Only the Gambian president has press freedom

On July 22, Gambian President Yahya Jammeh once again went after journalists in an interview on the country’s only state-run television station. The president made a thinly veiled threat toward six independent journalists currently facing “seditious publication” and “criminal defamation” charges in the country: “So they think they can hide behind so-called press freedom and violate the law and get away with it. They got it wrong this time. We are going to prosecute them to the letter,” Jammeh said. 

He stepped back and took a broader swing: “Any journalist who thinks that he or she can write whatever he or she wants and go free is making a big mistake. If anybody is caught, he will be severely dealt with.”

The reason for these charges and threats? The six journalists republished a press release issued by the Gambian Press Union last month criticizing televised comments Jammeh made regarding the 2004 murder of prominent Gambian journalist Deyda Hydara.

As the only Gambian enjoying full press freedom rights in the country, Jammeh has overstepped his bounds by passing judgment on journalists. He has also proven the partiality of our already weakened judicial system in which judges defend the president’s interests. We expect Jammeh to address his government’s appalling human rights and democratic credentials, investigate Hydara’s murder, the disappearance of Chief Ebrima Manneh, and fix the alarming poverty rate instead of issuing threats and calling local journalists  “rat pieces.”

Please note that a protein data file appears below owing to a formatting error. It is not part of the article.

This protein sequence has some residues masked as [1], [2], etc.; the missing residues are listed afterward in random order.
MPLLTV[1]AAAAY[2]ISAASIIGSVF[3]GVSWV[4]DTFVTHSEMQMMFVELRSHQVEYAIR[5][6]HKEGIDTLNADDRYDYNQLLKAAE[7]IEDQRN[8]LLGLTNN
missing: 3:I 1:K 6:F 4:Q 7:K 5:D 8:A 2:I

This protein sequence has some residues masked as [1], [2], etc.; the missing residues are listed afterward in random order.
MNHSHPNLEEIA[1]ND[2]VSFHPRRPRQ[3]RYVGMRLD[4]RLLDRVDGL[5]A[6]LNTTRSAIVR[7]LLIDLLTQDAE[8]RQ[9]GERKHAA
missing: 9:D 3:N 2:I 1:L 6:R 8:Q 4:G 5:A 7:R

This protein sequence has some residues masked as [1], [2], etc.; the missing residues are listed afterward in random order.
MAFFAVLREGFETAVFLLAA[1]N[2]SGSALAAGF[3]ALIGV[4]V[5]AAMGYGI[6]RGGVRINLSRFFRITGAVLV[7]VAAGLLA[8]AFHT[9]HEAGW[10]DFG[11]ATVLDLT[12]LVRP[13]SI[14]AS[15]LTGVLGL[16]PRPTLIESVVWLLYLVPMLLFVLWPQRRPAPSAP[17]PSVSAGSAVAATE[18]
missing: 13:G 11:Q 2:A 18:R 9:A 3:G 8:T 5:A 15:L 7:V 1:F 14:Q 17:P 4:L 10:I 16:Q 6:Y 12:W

One thing is certain about the Gambian president–his words and deeds hardly correlate. This is the same president who said two years ago that “even if Yahya Jammeh intimidates you for defending somebody, go to the press.” By saying this, he seemed to be recognizing the press as a mirror and potential force for social change. Why then is his government punishing six journalists for merely defending Hydara, whose death has not been investigated by Gambian authorities?

During his televised comments, Jammeh accused journalists of tarnishing the government’s image. In essence, his government is responsible for tarnishing its own image. By seizing all powers and rights of citizens, we cannot remain mute. The onus lies on Jammeh to restore our country’s lost dignity. For the Gambia to enjoy participatory democracy and justice, and to command respect from the civilized world, it must demonstrate a commitment to free speech.

Musa Saidykhan, former editor of banned newspaper The Independent, fled the Gambia in 2008 and resettled in the United States. The ECOWAS Community Court is currently hearing a torture case filed by the Media Foundation for West Africa on behalf of Saidykhan after he was detained and tortured by state security forces in the Gambia‘s capital, Banjul, in 2006.